Are Red Bull struggling in the aftermath of engine mapping saga?
27 July, 2012
Jul.27 (Reuters-Apex) McLaren’s Lewis Hamilton was fastest in both practice runs for the Hungarian Grand Prix on Friday while Red Bull, hit by a new rule banning a controversial engine setting this week, endured two slow sessions and appeared to be struggling.
In a rain-hit second session, the British driver clocked a best time of one minute 21.995 seconds, slightly better than his first session time, followed by Kimi Raikkonen of Lotus and Williams’ Bruno Senna.
Red Bull’s drivers, who failed to make the top 10 in the first session, were well down on the timing screens again. Sebastian Vettel was eighth and Mark Webber, second behind leader Fernando Alonso in the Formula One championship, was 14th.
Red Bull were forced to change their engine torque mapping on the RB8 after the governing International Automobile Federation (FIA) closed down a loophole in the regulations this week. The new ruling, addressing a hugely complex issue, limits how much teams can change specific settings that control the amount of torque delivered by the engine in various conditions.
Red Bull were referred to the stewards over the engine torque mapping before last week’s German Grand Prix. They were cleared of breaching the regulations but the FIA made it clear in its wording of the decision that it was not happy with the situation.
Vettel said on Thursday: “It’s not as if the car doesn’t work any more. I’m quite confident nothing will change. There is probably more fuss outside the car than the difference is inside.”
At the end of the final session on Friday the world champion added, “There’s still a lot of room for improvement and things that we need to do a bit better for the weekend – then we can see where we are.”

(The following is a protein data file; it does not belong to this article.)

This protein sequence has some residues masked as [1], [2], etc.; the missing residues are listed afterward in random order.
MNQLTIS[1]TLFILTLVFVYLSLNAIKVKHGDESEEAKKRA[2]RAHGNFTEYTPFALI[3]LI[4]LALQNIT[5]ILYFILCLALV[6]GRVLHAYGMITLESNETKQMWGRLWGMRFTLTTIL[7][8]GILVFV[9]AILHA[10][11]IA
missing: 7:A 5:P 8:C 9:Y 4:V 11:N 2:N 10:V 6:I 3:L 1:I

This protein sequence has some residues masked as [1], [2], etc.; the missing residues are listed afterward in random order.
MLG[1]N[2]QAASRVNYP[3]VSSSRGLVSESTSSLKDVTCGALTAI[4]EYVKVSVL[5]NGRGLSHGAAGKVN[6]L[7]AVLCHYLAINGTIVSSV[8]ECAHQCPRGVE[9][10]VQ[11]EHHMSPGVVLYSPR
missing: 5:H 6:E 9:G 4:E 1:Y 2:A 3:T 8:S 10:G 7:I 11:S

Webber stated, “We got some running in the wet and the dry, but we’ve got work to do. I’m not super happy with that today, but it’s good that it’s only Friday. There’s no change from the engine mapping amend[ment].”
Meanwhile, speaking during the FIA press conference, Renault’s Head of Track Operations Rémi Taffin insisted that neither of the Red Bull drivers will be significantly compromised at the Hungaroring by the changes.
“It’s very difficult to quantify, but we’re talking about hundredths and not at all about seconds or tenths,” he said of the loss in performance the pair might suffer.
“We’re not talking about big changes. We’re talking about an ongoing process, which is obviously race after race you try to optimise your package and engine maps are part of that and that’s what we’ve been trying to do since the beginning of the year,” added Taffin.
Red Bull have a reputation for keeping a low profile in free practice, particularly on the opening day of a grand prix weekend.
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